On the one hand, evolution is a process of self-transcendence that leads beyond the existing [1], whereby each new emergence transcends and incorporates its precursors, and in the process the lower sets the possibilities of the higher and the higher sets the probabilities of the lower, and each further evolutionary stage generates greater depth. On the other hand, in its form as a (relatively) autonomous whole, there exists a defined telos of that whole. In its capacity as part of another wholeness, however, it is influenced by a telos outside itself. Thus, attractors exert, as it were, patterns of increased probability and as formative traits, a kind of drive for development or a kind of pull that "pulls" development in a certain direction. 

An ascending causality of increasing complexity of the material world is accompanied by an equally descending causality of consciousness. Both are expressions of a constantly changing information that simultaneously acts as an impulse generator for these ascending and descending causalities. 

In this sense, spirit has "chosen" a very select tissue (ectoderm) on which to create its mental stuff. Embryologically, the brain was virtually built on two other tissues (entoderm and mesoderm) to represent its final form and function. In this respect, the brain acts as a kind of transformer from body tissue to spirit tissue. It was created and constructed by an "evidence" of afference. Several pathways of afference were constructed during its ontogeny and continue to do so until full maturation. The neurological pathways seem the most obvious, but the vascular pathways, for example, are at least as informative, if not initially more essential.

 

During neurological maturation (up to the first 22 years of life), a synergistic interference field is established with the maturing immunological field (up to the 10th year of life). So it is also not surprising that the neurology and the immune system are functionally related in the distinction between self and non-self.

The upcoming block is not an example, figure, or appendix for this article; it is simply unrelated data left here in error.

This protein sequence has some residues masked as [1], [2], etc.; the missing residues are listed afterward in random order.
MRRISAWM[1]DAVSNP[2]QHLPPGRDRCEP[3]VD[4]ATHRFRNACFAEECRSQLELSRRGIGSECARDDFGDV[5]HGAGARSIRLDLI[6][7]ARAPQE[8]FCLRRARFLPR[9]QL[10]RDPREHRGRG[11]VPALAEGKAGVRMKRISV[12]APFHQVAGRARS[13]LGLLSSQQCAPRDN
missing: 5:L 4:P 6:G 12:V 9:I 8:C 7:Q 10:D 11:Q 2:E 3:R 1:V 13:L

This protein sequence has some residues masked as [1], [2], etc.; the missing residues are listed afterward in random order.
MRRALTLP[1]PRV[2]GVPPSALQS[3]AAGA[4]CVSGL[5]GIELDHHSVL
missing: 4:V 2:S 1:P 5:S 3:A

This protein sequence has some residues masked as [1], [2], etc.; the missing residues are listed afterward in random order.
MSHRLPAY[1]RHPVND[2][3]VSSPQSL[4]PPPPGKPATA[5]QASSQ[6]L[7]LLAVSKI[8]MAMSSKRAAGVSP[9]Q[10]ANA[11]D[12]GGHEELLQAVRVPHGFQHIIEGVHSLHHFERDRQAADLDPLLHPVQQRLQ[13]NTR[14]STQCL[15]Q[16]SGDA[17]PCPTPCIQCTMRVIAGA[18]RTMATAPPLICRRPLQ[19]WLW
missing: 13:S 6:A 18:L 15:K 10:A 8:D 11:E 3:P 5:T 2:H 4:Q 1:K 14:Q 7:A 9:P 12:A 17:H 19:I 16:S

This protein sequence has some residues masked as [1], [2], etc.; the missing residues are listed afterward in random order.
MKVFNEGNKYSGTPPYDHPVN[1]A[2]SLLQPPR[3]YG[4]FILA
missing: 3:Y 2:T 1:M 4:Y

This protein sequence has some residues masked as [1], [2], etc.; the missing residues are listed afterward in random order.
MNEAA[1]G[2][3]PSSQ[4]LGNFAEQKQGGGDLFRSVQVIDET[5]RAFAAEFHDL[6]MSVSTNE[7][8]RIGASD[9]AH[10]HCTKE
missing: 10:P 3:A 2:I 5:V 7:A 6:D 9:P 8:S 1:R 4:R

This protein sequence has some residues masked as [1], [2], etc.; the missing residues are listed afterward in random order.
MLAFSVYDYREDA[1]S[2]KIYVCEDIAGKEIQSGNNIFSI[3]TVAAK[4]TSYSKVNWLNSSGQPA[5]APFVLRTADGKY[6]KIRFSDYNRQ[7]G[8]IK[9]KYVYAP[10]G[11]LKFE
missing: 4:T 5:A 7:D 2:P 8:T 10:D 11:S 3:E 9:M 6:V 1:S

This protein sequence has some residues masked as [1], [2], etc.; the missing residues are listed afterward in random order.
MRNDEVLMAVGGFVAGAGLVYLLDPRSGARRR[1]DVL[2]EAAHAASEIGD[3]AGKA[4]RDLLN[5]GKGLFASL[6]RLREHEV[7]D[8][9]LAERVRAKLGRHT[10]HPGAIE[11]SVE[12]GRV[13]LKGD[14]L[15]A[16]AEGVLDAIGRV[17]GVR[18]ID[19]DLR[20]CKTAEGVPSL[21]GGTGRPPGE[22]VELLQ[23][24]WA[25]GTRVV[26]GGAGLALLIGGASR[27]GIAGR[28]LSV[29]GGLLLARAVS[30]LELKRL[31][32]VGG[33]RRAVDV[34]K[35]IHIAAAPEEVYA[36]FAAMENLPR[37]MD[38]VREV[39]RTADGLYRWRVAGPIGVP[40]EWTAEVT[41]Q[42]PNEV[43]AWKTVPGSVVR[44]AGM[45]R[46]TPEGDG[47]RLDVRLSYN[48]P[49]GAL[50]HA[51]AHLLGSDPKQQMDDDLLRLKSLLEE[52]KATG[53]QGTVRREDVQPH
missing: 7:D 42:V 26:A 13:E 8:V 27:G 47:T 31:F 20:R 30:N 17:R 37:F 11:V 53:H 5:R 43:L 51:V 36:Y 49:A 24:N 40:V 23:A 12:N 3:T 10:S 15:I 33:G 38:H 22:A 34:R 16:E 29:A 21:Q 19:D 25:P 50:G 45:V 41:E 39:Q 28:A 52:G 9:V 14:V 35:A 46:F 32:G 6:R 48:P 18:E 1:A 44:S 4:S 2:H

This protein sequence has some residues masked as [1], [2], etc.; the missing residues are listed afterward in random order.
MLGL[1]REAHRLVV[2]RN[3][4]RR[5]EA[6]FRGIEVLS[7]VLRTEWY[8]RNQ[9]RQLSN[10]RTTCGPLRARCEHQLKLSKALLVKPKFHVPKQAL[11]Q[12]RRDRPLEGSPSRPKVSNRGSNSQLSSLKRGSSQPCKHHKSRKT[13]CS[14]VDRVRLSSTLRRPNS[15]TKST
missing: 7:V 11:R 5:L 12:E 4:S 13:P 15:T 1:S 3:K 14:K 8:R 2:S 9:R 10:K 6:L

In this process, evolution shows a direction that is characterised by increasing differentiation, multiformity, complexity and organisation [2]. This can be seen, for example, in the way in which all the information just mentioned is initially stacked in ordered and subordinate brain areas and later gradually combined in a more complex way and is expressed, among other things, in an increasing internalisation of the extra-worldly as well as the inhibition and relativisation of older brain structures by younger ones, such as the limbic system by the prefrontal cortex or the brain stem by the midbrain. Regulative or dysfunctional influences of social systems, norms, rules and culture on prefrontal activities and functions must also be taken into account, which can be studied in an increasingly differentiated way (which was not yet possible at the time osteopathy was developed).